In the floods
The garden devastation of flooding is obvious. The erosion of valuable topsoil and the complete removal of vegetation can be devastating. ABC’s Gardening Australia gives some great handy hints for these.
Healthy soil provides plants with anchorage, nutrients, oxygen and water. Once this soil becomes saturated, all the air pockets are removed. Studies show that within 24 hours of immersion, the root hair zone, which is right at the tip of the roots, begins to die, leaving plants vulnerable to a range of diseases.
Given the damage that waterlogged soil can so quickly cause plants, it’s a good idea to undertake a bit of restoration work:
1. Let the soil drain naturally first - this will take longer for clay soils.
2. Add lots of coarse organic material to the soil. Compost is always the best for this, but in a crisis the rules change and mulches such as pine bark create an artificial pore structure which lets the air get back into the soil. It has one disadvantage though - it removes some nitrogen from the soils as it breaks down.
3. Waterlogged soils can become acidic. To overcome this, add a handful of lime per square metre on the surface.
4. Apply blood and bone or some poultry manure - about a handful per square metre will kick the soil back into life.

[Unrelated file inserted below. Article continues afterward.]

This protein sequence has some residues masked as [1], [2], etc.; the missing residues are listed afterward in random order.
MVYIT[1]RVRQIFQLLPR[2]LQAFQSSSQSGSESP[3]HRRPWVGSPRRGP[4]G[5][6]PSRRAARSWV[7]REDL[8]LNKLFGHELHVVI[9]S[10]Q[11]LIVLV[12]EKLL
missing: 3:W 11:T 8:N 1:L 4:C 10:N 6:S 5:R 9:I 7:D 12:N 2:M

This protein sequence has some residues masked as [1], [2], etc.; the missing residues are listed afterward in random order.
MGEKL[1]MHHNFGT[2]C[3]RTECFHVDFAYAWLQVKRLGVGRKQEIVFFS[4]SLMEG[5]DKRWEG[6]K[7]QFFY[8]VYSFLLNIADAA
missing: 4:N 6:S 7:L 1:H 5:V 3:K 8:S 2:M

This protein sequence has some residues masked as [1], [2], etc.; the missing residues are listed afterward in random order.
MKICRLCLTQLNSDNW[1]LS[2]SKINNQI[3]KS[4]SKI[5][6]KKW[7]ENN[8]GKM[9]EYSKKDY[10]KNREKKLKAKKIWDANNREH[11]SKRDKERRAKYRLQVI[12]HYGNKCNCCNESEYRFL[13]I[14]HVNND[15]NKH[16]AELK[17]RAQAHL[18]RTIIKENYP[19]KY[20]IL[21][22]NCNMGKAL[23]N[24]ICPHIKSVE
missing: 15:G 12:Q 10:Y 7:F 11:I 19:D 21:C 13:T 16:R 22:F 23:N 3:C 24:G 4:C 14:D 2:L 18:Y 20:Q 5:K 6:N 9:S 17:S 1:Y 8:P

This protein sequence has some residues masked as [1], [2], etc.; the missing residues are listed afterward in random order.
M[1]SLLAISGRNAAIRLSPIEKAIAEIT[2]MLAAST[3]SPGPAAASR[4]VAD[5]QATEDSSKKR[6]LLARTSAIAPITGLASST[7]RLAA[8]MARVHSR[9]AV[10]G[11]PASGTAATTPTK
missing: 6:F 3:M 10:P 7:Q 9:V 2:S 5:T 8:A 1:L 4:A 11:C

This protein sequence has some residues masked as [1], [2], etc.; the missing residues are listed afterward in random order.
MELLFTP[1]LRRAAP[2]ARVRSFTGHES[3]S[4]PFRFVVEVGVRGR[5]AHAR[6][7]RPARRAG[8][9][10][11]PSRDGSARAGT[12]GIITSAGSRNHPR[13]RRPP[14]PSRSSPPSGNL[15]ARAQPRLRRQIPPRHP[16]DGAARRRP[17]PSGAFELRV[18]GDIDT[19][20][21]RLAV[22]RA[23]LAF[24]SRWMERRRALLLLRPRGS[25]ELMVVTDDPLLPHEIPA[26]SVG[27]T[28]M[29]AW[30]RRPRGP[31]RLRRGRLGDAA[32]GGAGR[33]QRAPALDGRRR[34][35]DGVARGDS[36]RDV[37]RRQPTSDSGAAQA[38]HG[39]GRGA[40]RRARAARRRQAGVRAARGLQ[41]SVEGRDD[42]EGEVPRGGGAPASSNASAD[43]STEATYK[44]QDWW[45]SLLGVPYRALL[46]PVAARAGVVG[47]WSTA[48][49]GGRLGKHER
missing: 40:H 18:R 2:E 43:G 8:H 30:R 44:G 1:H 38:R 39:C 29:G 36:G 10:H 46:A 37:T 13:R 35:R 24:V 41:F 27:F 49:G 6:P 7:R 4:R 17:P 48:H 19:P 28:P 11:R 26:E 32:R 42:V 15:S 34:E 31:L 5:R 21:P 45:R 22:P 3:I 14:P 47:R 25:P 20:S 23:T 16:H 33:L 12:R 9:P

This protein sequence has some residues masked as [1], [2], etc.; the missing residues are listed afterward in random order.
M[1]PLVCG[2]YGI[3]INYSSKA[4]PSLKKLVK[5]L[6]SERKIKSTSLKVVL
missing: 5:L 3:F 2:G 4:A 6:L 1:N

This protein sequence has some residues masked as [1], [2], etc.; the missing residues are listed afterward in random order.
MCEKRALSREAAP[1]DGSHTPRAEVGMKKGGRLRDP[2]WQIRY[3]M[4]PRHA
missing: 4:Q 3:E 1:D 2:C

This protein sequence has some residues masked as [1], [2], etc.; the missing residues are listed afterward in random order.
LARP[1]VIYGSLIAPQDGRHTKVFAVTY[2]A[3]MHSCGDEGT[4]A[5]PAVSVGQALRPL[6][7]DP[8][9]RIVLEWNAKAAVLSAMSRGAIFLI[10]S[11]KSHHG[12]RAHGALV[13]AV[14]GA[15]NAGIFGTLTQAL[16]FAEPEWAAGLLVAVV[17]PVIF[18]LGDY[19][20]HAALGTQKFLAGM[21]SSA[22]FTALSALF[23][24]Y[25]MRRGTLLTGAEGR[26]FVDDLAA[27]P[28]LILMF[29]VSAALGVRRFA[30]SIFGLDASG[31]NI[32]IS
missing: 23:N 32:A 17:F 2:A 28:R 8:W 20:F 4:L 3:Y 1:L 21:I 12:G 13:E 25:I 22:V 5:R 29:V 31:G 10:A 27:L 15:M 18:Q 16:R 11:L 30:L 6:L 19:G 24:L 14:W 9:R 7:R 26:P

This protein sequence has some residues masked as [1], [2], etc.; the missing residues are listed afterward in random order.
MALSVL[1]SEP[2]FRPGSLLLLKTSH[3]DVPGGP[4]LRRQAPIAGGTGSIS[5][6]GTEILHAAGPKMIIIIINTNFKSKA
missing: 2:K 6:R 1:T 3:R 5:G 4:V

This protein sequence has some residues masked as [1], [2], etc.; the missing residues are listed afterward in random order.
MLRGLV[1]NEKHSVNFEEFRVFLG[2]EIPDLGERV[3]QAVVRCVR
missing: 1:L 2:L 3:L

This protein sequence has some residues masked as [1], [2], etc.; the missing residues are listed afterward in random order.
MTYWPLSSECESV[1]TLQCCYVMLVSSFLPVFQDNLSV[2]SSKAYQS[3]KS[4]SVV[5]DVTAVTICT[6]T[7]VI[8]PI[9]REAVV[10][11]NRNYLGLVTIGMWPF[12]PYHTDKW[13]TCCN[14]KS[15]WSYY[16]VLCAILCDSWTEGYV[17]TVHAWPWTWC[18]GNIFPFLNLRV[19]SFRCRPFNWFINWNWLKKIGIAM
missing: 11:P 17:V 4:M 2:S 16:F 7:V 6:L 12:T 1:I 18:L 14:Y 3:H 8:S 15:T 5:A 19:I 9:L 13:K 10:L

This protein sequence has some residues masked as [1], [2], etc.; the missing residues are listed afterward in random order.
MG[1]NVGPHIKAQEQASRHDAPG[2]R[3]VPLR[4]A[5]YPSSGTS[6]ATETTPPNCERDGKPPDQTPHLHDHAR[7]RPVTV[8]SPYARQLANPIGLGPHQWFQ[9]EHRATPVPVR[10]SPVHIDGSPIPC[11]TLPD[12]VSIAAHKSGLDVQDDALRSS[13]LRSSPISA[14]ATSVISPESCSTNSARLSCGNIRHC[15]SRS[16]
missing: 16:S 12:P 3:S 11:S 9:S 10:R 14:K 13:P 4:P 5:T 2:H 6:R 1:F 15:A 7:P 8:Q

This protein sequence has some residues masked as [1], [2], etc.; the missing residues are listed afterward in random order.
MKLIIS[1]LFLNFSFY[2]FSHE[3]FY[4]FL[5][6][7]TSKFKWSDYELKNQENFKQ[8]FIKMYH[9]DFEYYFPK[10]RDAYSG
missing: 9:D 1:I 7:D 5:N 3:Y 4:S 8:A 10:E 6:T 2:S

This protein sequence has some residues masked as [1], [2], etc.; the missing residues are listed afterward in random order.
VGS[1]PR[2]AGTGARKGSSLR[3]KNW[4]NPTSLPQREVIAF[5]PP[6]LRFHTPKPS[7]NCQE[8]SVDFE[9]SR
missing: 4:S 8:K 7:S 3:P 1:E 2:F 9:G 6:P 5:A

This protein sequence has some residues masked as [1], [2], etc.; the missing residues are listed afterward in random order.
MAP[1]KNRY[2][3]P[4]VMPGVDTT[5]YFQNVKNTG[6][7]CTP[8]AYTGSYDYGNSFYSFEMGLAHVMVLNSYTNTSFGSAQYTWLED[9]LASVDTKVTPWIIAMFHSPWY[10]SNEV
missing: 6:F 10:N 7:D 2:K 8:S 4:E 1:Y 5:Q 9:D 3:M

5. Once soil is back in good condition, it’s time to think about what to grow.
6. Raised garden beds shorten the recovery periods after intense rainfall. Another solution is to grow plants in ridges so that they’re free-draining.
Pot plants can also be affected
Check for the following signs:
1. The roots have died, and there’s very little grip on the soil.
2. Potting mix also smells like rotten eggs - anaerobic bacteria continue breaking down material in the soil and they release hydrogen sulphide gas.
3. Remaining roots are going brown and the leaves are very, very yellow.
4. The plant becomes extremely loose in the pot because the roots have almost entirely rotted.
We are all aware of the over-population of mosquitoes after the rains so cover up and wear a mosquito repellent before you go outside after the floods.
Also, always make sure you empty water features, saucers and old buckets so you don’t give mosquitoes a chance to breed.
Wear gardening gloves because it’s very easy to get cuts, scratches and bites while cleaning up, and there are soil-borne diseases like tetanus that you can catch. If you do get scratches or abrasions, treat them very quickly with antiseptic.